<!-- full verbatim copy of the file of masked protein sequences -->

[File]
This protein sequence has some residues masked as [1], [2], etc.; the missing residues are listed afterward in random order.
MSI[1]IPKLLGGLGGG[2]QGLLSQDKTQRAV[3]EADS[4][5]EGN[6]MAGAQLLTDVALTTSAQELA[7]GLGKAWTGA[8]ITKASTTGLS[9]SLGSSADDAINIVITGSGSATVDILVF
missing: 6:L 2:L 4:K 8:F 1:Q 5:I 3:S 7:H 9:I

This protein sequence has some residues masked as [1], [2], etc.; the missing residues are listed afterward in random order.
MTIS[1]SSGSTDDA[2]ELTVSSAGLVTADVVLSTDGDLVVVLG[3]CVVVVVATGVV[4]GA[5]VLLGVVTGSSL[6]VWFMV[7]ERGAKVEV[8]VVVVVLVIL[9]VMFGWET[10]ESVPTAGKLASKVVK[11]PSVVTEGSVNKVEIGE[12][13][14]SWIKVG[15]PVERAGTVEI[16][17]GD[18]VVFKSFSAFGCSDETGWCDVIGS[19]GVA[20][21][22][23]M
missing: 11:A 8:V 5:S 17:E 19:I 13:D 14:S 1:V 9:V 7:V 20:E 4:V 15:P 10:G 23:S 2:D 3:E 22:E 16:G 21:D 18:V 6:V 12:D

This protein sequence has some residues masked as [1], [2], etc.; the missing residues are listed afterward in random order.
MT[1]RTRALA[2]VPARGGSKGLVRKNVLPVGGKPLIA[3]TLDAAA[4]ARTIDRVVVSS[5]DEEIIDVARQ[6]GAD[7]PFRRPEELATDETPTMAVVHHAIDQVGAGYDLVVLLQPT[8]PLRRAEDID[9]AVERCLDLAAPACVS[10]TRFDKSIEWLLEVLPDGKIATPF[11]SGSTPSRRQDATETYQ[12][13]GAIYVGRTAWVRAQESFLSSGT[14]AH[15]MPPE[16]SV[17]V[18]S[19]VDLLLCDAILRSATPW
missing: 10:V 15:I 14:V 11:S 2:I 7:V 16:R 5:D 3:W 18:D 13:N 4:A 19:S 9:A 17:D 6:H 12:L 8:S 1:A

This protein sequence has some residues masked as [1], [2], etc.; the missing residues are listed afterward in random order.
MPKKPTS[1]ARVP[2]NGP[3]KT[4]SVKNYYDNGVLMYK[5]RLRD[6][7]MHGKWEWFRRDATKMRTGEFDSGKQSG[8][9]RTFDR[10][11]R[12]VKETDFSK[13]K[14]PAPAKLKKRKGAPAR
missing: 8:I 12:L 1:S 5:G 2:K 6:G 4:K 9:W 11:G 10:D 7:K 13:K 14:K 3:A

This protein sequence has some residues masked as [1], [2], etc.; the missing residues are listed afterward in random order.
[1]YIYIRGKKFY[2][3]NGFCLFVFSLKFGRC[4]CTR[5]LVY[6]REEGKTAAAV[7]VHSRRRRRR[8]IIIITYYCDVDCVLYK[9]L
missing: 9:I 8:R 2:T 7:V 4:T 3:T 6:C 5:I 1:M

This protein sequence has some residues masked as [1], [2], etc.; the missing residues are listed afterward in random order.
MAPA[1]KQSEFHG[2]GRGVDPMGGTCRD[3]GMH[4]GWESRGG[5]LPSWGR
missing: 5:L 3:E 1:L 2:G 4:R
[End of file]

This protein sequence has some residues masked as [1], [2], etc.; the missing residues are listed afterward in random order.
MSI[1]IPKLLGGLGGG[2]QGLLSQDKTQRAV[3]EADS[4][5]EGN[6]MAGAQLLTDVALTTSAQELA[7]GLGKAWTGA[8]ITKASTTGLS[9]SLGSSADDAINIVITGSGSATVDILVF
missing: 6:L 2:L 4:K 8:F 1:Q 5:I 3:S 7:H 9:I

This protein sequence has some residues masked as [1], [2], etc.; the missing residues are listed afterward in random order.
MTIS[1]SSGSTDDA[2]ELTVSSAGLVTADVVLSTDGDLVVVLG[3]CVVVVVATGVV[4]GA[5]VLLGVVTGSSL[6]VWFMV[7]ERGAKVEV[8]VVVVVLVIL[9]VMFGWET[10]ESVPTAGKLASKVVK[11]PSVVTEGSVNKVEIGE[12][13][14]SWIKVG[15]PVERAGTVEI[16][17]GD[18]VVFKSFSAFGCSDETGWCDVIGS[19]GVA[20][21][22][23]M
missing: 11:A 8:V 5:S 17:E 19:I 13:D 14:S 1:V 9:V 7:V 20:E 4:V 15:P 10:G 23:S 2:D 3:E 22:E 16:G 21:D 18:V 6:V 12:D

This protein sequence has some residues masked as [1], [2], etc.; the missing residues are listed afterward in random order.
MT[1]RTRALA[2]VPARGGSKGLVRKNVLPVGGKPLIA[3]TLDAAA[4]ARTIDRVVVSS[5]DEEIIDVARQ[6]GAD[7]PFRRPEELATDETPTMAVVHHAIDQVGAGYDLVVLLQPT[8]PLRRAEDID[9]AVERCLDLAAPACVS[10]TRFDKSIEWLLEVLPDGKIATPF[11]SGSTPSRRQDATETYQ[12][13]GAIYVGRTAWVRAQESFLSSGT[14]AH[15]MPPE[16]SV[17]V[18]S[19]VDLLLCDAILRSATPW
missing: 10:V 15:I 14:V 11:S 2:I 7:V 16:R 5:D 3:W 18:D 13:N 4:A 19:S 9:A 17:D 6:H 12:L 8:S 1:A

This protein sequence has some residues masked as [1], [2], etc.; the missing residues are listed afterward in random order.
MPKKPTS[1]ARVP[2]NGP[3]KT[4]SVKNYYDNGVLMYK[5]RLRD[6][7]MHGKWEWFRRDATKMRTGEFDSGKQSG[8][9]RTFDR[10][11]R[12]VKETDFSK[13]K[14]PAPAKLKKRKGAPAR
missing: 8:I 12:L 1:S 5:G 2:K 6:G 4:K 9:W 11:G 10:D 7:K 13:K 14:K 3:A

This protein sequence has some residues masked as [1], [2], etc.; the missing residues are listed afterward in random order.
[1]YIYIRGKKFY[2][3]NGFCLFVFSLKFGRC[4]CTR[5]LVY[6]REEGKTAAAV[7]VHSRRRRRR[8]IIIITYYCDVDCVLYK[9]L
missing: 9:I 8:R 2:T 7:V 4:T 3:T 6:C 5:I 1:M

This protein sequence has some residues masked as [1], [2], etc.; the missing residues are listed afterward in random order.
MAPA[1]KQSEFHG[2]GRGVDPMGGTCRD[3]GMH[4]GWESRGG[5]LPSWGR
missing: 5:L 3:E 1:L 2:G 4:R